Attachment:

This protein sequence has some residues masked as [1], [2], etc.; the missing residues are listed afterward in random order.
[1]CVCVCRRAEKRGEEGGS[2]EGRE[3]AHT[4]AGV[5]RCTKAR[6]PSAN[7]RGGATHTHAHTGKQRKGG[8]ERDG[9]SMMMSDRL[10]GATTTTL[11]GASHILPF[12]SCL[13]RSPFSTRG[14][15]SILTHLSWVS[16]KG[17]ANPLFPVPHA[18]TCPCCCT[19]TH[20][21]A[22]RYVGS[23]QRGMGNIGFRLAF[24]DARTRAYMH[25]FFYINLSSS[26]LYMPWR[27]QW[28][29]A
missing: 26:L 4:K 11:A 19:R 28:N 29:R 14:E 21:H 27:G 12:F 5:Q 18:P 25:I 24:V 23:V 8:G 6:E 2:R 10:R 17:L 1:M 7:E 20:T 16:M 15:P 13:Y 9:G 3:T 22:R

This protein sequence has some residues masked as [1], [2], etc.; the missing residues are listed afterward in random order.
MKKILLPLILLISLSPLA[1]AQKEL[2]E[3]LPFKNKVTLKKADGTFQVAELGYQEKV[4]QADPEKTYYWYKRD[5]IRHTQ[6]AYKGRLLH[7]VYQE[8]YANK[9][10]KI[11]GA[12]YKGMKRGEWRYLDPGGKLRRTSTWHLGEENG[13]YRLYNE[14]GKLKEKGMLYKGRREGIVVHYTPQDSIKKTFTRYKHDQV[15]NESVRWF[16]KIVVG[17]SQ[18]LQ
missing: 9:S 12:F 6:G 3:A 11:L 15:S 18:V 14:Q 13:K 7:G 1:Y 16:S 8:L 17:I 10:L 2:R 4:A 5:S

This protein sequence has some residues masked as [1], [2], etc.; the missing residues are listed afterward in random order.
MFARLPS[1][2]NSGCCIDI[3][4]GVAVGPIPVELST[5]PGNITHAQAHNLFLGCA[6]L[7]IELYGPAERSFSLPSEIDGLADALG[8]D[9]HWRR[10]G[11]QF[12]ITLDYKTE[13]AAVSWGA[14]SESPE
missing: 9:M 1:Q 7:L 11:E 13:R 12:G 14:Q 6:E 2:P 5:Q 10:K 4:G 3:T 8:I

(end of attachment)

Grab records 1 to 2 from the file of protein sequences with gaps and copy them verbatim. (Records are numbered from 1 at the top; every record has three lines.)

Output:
This protein sequence has some residues masked as [1], [2], etc.; the missing residues are listed afterward in random order.
[1]CVCVCRRAEKRGEEGGS[2]EGRE[3]AHT[4]AGV[5]RCTKAR[6]PSAN[7]RGGATHTHAHTGKQRKGG[8]ERDG[9]SMMMSDRL[10]GATTTTL[11]GASHILPF[12]SCL[13]RSPFSTRG[14][15]SILTHLSWVS[16]KG[17]ANPLFPVPHA[18]TCPCCCT[19]TH[20][21]A[22]RYVGS[23]QRGMGNIGFRLAF[24]DARTRAYMH[25]FFYINLSSS[26]LYMPWR[27]QW[28][29]A
missing: 26:L 4:K 11:A 19:R 28:N 29:R 14:E 21:H 27:G 12:F 5:Q 18:P 25:I 24:V 23:V 8:G 6:E 2:R 10:R 17:L 1:M 7:E 20:T 16:M 15:P 13:Y 9:G 3:T 22:R

This protein sequence has some residues masked as [1], [2], etc.; the missing residues are listed afterward in random order.
MKKILLPLILLISLSPLA[1]AQKEL[2]E[3]LPFKNKVTLKKADGTFQVAELGYQEKV[4]QADPEKTYYWYKRD[5]IRHTQ[6]AYKGRLLH[7]VYQE[8]YANK[9][10]KI[11]GA[12]YKGMKRGEWRYLDPGGKLRRTSTWHLGEENG[13]YRLYNE[14]GKLKEKGMLYKGRREGIVVHYTPQDSIKKTFTRYKHDQV[15]NESVRWF[16]KIVVG[17]SQ[18]LQ
missing: 9:S 12:F 6:G 3:A 11:L 15:S 18:V 14:Q 13:K 7:G 1:Y 16:S 8:L 17:I 10:L 2:R 4:A 5:S